Breaking news: UpCounsel, a web-based marketplace for legal services, which is understood to have raised $12 million in 2018, is to shut down its site.
Artificial Lawyer received a verifiable copy of the message below, which explains that the US company will shutter its site on 4 March:
‘We want to thank you for your continued support since we first started UpCounsel in 2012. It has been a delight to work with each of you along the way, building innovative products to make the legal experience better. Pursuing our mission of creating a remarkable legal experience was made possible because of you. As founders we are humbled and honored that you came on this journey with us.
Pursuant to a decision approved by our board of directors and shareholders, the UpCounsel website will be shut down permanently on March 4, 2020. At that time you will no longer be able to login to your account. In connection with the site shutdown we will be deleting all account information and any data associated with your usage of UpCounsel in accordance with best data practices. If you wish to retrieve a copy of your data, please contact email@example.com.
We recommend and encourage you to continue working with your lawyers. This does not disrupt your attorney relationships or interfere with the progress of any legal project. Please reach out to your lawyer to discuss steps on managing this transition and feel free to contact us with questions as well.
It is with a heavy heart that we deliver this news and understand that this abrupt announcement will come as a shock to some of you that have come to rely on UpCounsel. Our team will be available as usual to answer any questions you may have leading up to the site’s shutdown on March 4th. We will share further details with you as they become available.
Mason Blake & Matthew Faustman
It looks as though UpCounsel is joining the growing ranks of legal sector startups that have hit serious turbulence over the last 12 months.
Artificial Lawyer has asked UpCounsel for further comment.
Update: Were Regulatory Issues A Contributing Factor?
Without official confirmation it’s hard to point a finger at one cause, however, market insiders are suggesting regulatory issues may have been a contributing factor.
Back in 2016, the State Bar of California sent out a notification to the effect that:
‘Rule 1-320 of the California Rules of Professional Conduct prohibits, with certain limited exceptions, the sharing of legal fees between a member of the State Bar of California and a non-attorney. The rule also prohibits a member from compensating a person or entity for the purpose of recommending or securing employment of the member by a client, or as a reward for having made a recommendation resulting in employment of the member.
While at this time there does not appear to be the level of conduct that would likely lead to the imposition of discipline in the State Bar Court, we are concerned that a percentage-based processing fee to be paid to UpCounsel, Inc., would constitute an improper sharing of legal fees.’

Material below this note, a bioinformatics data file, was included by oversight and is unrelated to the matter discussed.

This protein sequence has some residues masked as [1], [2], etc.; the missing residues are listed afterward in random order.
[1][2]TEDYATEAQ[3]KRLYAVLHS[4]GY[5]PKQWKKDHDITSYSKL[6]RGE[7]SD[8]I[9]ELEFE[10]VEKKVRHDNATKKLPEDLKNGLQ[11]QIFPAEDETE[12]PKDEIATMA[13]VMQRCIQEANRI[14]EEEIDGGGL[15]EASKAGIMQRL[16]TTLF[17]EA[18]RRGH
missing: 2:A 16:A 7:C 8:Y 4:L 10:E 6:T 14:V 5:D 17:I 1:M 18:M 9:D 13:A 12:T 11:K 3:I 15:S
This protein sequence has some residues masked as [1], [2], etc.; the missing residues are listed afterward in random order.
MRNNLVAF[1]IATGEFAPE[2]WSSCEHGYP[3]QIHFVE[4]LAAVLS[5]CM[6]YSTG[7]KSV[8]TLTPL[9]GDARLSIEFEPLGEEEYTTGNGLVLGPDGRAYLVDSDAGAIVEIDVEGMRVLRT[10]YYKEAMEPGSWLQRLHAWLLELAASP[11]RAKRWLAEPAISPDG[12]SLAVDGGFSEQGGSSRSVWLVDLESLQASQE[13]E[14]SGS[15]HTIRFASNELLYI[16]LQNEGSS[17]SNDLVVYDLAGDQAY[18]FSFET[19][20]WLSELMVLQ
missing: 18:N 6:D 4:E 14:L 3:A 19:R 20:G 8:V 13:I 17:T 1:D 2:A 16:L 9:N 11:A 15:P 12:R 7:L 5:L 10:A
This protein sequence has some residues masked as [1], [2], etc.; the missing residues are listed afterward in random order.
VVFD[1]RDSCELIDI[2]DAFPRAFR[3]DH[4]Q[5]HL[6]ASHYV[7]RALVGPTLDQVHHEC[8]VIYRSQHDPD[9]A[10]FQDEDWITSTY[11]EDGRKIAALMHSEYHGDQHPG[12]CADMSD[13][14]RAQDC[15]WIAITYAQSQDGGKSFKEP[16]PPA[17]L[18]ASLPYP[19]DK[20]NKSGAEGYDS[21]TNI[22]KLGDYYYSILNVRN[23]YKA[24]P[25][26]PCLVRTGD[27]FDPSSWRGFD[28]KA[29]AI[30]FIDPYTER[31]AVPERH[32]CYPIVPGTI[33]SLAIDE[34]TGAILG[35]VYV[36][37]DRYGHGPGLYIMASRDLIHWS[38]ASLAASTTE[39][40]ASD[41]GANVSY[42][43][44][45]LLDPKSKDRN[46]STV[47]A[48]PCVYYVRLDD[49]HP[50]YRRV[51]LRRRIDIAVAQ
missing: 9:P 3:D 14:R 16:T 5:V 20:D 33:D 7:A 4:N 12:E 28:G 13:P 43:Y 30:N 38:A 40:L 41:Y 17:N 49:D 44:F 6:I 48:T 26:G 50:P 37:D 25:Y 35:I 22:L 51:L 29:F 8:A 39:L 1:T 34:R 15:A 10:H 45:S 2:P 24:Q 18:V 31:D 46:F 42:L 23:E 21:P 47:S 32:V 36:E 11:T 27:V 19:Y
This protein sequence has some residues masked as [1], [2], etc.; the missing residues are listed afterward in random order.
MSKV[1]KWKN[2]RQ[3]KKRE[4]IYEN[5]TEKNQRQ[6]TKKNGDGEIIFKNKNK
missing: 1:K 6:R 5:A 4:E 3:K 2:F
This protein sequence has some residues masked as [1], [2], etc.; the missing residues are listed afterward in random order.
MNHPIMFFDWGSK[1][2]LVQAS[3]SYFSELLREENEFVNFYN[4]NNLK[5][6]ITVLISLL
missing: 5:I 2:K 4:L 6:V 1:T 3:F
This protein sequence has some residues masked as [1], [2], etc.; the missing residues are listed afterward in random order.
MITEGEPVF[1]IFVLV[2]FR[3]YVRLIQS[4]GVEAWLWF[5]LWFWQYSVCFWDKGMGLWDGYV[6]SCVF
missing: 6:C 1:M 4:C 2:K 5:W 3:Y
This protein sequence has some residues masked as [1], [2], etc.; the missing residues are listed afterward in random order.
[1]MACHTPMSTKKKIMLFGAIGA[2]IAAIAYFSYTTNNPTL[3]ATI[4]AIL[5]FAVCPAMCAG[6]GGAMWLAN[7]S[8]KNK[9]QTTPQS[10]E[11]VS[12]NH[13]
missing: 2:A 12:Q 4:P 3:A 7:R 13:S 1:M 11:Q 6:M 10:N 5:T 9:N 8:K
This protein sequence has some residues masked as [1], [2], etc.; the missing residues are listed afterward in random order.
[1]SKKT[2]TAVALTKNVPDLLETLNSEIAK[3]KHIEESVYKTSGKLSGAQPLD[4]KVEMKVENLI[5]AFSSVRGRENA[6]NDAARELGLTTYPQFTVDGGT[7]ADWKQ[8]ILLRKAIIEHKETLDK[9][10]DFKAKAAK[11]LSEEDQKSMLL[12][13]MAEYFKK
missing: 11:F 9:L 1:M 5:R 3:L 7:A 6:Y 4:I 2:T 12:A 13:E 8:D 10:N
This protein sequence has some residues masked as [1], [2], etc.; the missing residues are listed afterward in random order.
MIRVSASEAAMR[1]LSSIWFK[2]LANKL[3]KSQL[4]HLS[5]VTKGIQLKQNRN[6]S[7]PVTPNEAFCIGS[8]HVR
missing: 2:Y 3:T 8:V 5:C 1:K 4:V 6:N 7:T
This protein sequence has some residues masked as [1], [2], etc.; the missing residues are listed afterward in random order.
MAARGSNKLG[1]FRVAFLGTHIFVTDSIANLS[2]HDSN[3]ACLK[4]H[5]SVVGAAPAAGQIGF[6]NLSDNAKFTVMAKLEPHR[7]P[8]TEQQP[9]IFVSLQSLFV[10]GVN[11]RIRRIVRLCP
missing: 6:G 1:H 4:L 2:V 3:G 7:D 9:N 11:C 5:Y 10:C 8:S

However, the company went on to thrive and raised money, so we have to see this in context and clearly some kind of ongoing working solution would appear to have been found – at least until the present day.
But, then later in 2018 UpCounsel faced a law suit filed also in California claiming it was operating unfairly. This was filed by LegalForce RAPC Worldwide. It is not known how this case ended, or if it had any direct connection to UpCounsel’s sudden decision to close the site. A case reference from 2019 appears to suggest that things were going partly in favour of UpCounsel – at least in terms of part of the matter – but not completely.
On September 11, 2018, plaintiffs filed their FAC, asserting therein three claims for relief: (1) “False Advertising and Unfair Competition [under] the Lanham Act, 15 U.S.C. § 1125(a)”; (2) “California False & Misleading Advertising [under] Cal. Bus. & Prof. Code § 17500 et seq. [(‘FAL’)]”; and (3) “California Unfair Competition in Violation of Cal. Bus. & Prof. Code § 17200 et seq. [‘UCL’].”
For the foregoing reasons, UpCounsel’s motion to dismiss is GRANTED IN PART AND DENIED IN PART as follows:
• The motion to dismiss LegalForce RAPC’s Lanham Act claim is GRANTED WITHOUT LEAVE TO AMEND to the extent the claim is based on the statement that “UpCounsel is the world’s largest law firm.” To the extent the Lanham Act claim is based on any other statement asserted in the FAC, the motion is DENIED.
• The motion to dismiss LegalForce RAPC’s FAL claim based on lack of standing is DENIED. The motion is otherwise GRANTED IN PART AND DENIED IN PART in accordance with the Court’s rulings herein regarding LegalForce RAPC’s Lanham Act claim.
• The motion to dismiss plaintiffs’ UCL claim is GRANTED to the extent the claim is based on a violation of Rules of Professional Conduct 1-320 and 1-400. To the extent it is based on other predicates, it is DENIED.
• The motion to dismiss plaintiffs’ claim under the UCL’s unlawful prong is DENIED.
This Order terminates Docket Number 49.
IT IS SO ORDERED. Dated: January 10, 2019